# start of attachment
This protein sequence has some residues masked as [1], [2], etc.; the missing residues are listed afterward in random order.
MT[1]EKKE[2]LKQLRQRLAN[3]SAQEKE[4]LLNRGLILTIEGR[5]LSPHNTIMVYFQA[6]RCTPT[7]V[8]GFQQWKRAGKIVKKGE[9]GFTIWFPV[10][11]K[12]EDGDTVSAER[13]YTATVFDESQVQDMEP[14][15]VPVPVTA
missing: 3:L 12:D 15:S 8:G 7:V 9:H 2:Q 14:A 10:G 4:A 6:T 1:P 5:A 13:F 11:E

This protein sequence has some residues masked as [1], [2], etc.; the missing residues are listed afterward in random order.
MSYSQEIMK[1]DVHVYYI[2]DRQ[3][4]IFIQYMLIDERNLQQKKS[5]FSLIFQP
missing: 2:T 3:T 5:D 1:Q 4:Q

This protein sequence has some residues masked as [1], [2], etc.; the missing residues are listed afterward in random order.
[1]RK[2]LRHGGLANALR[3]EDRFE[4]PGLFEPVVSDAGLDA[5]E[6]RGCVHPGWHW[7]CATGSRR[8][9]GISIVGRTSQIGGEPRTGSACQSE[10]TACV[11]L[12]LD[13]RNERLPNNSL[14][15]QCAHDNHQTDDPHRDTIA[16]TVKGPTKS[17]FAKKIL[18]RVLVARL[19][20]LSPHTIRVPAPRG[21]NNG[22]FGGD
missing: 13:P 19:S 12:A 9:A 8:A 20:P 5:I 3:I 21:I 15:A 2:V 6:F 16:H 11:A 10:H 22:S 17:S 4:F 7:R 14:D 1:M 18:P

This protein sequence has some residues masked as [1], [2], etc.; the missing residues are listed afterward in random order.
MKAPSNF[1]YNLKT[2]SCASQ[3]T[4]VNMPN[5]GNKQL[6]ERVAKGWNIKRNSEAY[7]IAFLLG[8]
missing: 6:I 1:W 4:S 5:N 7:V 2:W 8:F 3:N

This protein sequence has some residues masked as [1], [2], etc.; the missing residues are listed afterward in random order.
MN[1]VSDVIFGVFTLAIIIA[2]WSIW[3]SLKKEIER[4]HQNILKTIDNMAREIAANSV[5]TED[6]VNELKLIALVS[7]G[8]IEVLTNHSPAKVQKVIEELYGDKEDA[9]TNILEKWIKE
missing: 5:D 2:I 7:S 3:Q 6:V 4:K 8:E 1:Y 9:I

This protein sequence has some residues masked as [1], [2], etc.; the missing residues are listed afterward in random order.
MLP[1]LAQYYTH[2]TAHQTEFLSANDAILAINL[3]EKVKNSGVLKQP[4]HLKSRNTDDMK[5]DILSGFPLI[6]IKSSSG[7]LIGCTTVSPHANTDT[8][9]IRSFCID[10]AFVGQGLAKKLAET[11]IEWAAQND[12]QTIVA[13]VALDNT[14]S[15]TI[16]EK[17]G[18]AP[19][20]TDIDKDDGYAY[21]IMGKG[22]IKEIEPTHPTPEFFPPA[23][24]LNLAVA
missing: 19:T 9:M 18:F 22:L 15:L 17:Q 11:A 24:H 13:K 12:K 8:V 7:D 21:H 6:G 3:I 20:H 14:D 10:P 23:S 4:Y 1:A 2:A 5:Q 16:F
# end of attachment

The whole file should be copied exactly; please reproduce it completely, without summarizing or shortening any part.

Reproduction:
This protein sequence has some residues masked as [1], [2], etc.; the missing residues are listed afterward in random order.
MT[1]EKKE[2]LKQLRQRLAN[3]SAQEKE[4]LLNRGLILTIEGR[5]LSPHNTIMVYFQA[6]RCTPT[7]V[8]GFQQWKRAGKIVKKGE[9]GFTIWFPV[10][11]K[12]EDGDTVSAER[13]YTATVFDESQVQDMEP[14][15]VPVPVTA
missing: 3:L 12:D 15:S 8:G 7:V 9:H 2:Q 14:A 10:G 4:A 6:T 1:P 5:A 13:F 11:E

This protein sequence has some residues masked as [1], [2], etc.; the missing residues are listed afterward in random order.
MSYSQEIMK[1]DVHVYYI[2]DRQ[3][4]IFIQYMLIDERNLQQKKS[5]FSLIFQP
missing: 2:T 3:T 5:D 1:Q 4:Q

This protein sequence has some residues masked as [1], [2], etc.; the missing residues are listed afterward in random order.
[1]RK[2]LRHGGLANALR[3]EDRFE[4]PGLFEPVVSDAGLDA[5]E[6]RGCVHPGWHW[7]CATGSRR[8][9]GISIVGRTSQIGGEPRTGSACQSE[10]TACV[11]L[12]LD[13]RNERLPNNSL[14][15]QCAHDNHQTDDPHRDTIA[16]TVKGPTKS[17]FAKKIL[18]RVLVARL[19][20]LSPHTIRVPAPRG[21]NNG[22]FGGD
missing: 13:P 19:S 12:A 9:A 8:A 20:P 5:I 3:I 21:I 15:A 2:V 6:F 16:H 11:A 10:H 22:S 17:S 4:F 7:R 14:D 1:M 18:P

This protein sequence has some residues masked as [1], [2], etc.; the missing residues are listed afterward in random order.
MKAPSNF[1]YNLKT[2]SCASQ[3]T[4]VNMPN[5]GNKQL[6]ERVAKGWNIKRNSEAY[7]IAFLLG[8]
missing: 6:I 1:W 4:S 5:N 7:V 2:W 8:F 3:N

This protein sequence has some residues masked as [1], [2], etc.; the missing residues are listed afterward in random order.
MN[1]VSDVIFGVFTLAIIIA[2]WSIW[3]SLKKEIER[4]HQNILKTIDNMAREIAANSV[5]TED[6]VNELKLIALVS[7]G[8]IEVLTNHSPAKVQKVIEELYGDKEDA[9]TNILEKWIKE
missing: 5:D 2:I 7:S 3:Q 6:V 4:K 8:E 1:Y 9:I

This protein sequence has some residues masked as [1], [2], etc.; the missing residues are listed afterward in random order.
MLP[1]LAQYYTH[2]TAHQTEFLSANDAILAINL[3]EKVKNSGVLKQP[4]HLKSRNTDDMK[5]DILSGFPLI[6]IKSSSG[7]LIGCTTVSPHANTDT[8][9]IRSFCID[10]AFVGQGLAKKLAET[11]IEWAAQND[12]QTIVA[13]VALDNT[14]S[15]TI[16]EK[17]G[18]AP[19][20]TDIDKDDGYAY[21]IMGKG[22]IKEIEPTHPTPEFFPPA[23][24]LNLAVA
missing: 19:T 9:M 18:F 22:L 15:L 17:Q 11:A 24:H 13:K 12:K 8:V 7:D 21:H 6:G 3:I 20:H 14:D 10:P 23:S 4:Y 1:A 2:A 5:Q 16:F